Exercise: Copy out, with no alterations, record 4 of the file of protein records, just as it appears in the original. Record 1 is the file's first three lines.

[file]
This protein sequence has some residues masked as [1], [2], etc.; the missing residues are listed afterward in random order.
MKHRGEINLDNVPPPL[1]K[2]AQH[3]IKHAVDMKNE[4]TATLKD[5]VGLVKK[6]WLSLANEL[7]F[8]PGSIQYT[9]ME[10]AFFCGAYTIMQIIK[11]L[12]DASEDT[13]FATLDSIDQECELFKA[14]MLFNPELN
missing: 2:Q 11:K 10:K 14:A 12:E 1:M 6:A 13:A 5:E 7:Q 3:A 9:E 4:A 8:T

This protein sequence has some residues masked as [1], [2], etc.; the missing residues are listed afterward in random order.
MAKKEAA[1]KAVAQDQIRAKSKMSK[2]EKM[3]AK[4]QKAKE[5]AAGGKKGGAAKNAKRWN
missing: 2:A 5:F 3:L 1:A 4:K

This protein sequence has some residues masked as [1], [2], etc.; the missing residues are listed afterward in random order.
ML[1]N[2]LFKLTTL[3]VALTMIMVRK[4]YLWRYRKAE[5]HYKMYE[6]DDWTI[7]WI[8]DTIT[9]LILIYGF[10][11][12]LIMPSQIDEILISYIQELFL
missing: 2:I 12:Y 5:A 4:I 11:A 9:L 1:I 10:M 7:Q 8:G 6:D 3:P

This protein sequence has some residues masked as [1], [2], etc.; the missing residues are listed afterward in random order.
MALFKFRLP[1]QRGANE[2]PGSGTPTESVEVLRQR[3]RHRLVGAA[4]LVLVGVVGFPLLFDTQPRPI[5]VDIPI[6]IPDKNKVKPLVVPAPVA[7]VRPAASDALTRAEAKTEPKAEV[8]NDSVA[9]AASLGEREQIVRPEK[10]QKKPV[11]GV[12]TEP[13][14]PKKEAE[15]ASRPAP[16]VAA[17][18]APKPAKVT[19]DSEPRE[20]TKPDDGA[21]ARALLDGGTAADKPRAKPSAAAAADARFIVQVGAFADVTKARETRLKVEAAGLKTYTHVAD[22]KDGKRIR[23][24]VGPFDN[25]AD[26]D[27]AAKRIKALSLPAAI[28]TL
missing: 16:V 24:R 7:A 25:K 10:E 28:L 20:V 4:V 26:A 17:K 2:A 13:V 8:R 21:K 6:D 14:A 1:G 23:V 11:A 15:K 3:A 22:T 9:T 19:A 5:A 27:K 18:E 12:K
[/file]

This protein sequence has some residues masked as [1], [2], etc.; the missing residues are listed afterward in random order.
MALFKFRLP[1]QRGANE[2]PGSGTPTESVEVLRQR[3]RHRLVGAA[4]LVLVGVVGFPLLFDTQPRPI[5]VDIPI[6]IPDKNKVKPLVVPAPVA[7]VRPAASDALTRAEAKTEPKAEV[8]NDSVA[9]AASLGEREQIVRPEK[10]QKKPV[11]GV[12]TEP[13][14]PKKEAE[15]ASRPAP[16]VAA[17][18]APKPAKVT[19]DSEPRE[20]TKPDDGA[21]ARALLDGGTAADKPRAKPSAAAAADARFIVQVGAFADVTKARETRLKVEAAGLKTYTHVAD[22]KDGKRIR[23][24]VGPFDN[25]AD[26]D[27]AAKRIKALSLPAAI[28]TL
missing: 16:V 24:R 7:A 25:K 10:E 28:L 20:V 4:V 26:A 17:K 2:A 13:V 8:R 21:K 6:D 14:A 1:G 23:V 11:A 15:K 3:A 22:T 9:T 19:A 5:A 27:K 18:E 12:K